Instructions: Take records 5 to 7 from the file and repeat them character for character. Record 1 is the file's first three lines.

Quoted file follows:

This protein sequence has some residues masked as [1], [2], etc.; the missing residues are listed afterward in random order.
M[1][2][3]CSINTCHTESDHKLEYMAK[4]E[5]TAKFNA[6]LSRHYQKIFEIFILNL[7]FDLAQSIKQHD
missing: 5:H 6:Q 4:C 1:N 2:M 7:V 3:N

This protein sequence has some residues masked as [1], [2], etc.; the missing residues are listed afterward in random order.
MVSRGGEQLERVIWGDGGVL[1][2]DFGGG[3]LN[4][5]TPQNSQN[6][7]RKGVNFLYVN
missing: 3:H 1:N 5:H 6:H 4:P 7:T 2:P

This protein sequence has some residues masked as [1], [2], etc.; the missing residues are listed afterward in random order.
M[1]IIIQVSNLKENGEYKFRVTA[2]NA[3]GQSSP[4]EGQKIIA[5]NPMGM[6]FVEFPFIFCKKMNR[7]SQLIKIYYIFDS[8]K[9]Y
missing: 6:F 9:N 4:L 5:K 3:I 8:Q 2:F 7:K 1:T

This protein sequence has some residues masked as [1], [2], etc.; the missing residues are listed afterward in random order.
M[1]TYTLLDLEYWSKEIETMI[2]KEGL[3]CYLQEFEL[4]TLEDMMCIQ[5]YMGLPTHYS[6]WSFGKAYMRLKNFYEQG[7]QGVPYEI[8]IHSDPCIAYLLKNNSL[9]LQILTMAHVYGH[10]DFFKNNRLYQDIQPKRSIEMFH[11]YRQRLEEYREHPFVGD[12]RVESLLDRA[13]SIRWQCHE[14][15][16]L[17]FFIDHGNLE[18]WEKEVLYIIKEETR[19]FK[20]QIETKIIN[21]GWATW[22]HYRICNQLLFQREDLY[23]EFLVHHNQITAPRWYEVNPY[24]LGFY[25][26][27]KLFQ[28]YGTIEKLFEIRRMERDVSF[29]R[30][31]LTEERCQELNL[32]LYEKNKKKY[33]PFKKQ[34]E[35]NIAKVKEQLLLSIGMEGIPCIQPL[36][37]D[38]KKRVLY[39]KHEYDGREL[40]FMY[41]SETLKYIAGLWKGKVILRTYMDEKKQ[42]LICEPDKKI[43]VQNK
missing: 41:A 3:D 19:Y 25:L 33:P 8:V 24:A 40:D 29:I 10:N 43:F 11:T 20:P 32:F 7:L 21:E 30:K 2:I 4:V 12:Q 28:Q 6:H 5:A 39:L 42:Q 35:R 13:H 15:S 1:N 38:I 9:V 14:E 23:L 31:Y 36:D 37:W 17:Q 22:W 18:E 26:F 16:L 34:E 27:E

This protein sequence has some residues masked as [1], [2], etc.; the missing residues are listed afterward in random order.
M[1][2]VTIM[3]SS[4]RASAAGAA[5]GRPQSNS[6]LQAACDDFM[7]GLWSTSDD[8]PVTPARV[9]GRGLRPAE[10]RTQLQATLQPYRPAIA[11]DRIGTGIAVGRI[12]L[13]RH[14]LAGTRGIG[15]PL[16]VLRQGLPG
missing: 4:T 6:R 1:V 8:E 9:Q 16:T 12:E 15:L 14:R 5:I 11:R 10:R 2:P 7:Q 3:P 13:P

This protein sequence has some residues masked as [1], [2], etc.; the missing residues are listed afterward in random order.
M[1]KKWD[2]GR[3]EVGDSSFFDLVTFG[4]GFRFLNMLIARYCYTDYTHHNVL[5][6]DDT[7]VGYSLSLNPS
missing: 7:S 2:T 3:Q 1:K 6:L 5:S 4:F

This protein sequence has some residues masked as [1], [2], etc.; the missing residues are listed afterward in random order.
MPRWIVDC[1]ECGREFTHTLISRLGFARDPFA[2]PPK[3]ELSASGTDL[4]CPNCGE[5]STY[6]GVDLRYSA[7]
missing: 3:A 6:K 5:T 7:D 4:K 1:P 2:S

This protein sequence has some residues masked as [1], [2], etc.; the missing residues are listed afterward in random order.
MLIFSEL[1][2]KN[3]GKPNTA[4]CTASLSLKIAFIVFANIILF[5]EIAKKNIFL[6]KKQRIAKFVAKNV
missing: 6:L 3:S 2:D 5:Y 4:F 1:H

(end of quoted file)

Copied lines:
This protein sequence has some residues masked as [1], [2], etc.; the missing residues are listed afterward in random order.
M[1][2]VTIM[3]SS[4]RASAAGAA[5]GRPQSNS[6]LQAACDDFM[7]GLWSTSDD[8]PVTPARV[9]GRGLRPAE[10]RTQLQATLQPYRPAIA[11]DRIGTGIAVGRI[12]L[13]RH[14]LAGTRGIG[15]PL[16]VLRQGLPG
missing: 4:T 6:R 1:V 8:E 9:Q 16:T 12:E 15:L 14:R 5:I 11:R 10:R 2:P 7:Q 3:P 13:P

This protein sequence has some residues masked as [1], [2], etc.; the missing residues are listed afterward in random order.
M[1]KKWD[2]GR[3]EVGDSSFFDLVTFG[4]GFRFLNMLIARYCYTDYTHHNVL[5][6]DDT[7]VGYSLSLNPS
missing: 7:S 2:T 3:Q 1:K 6:L 5:S 4:F

This protein sequence has some residues masked as [1], [2], etc.; the missing residues are listed afterward in random order.
MPRWIVDC[1]ECGREFTHTLISRLGFARDPFA[2]PPK[3]ELSASGTDL[4]CPNCGE[5]STY[6]GVDLRYSA[7]
missing: 3:A 6:K 5:T 7:D 4:K 1:P 2:S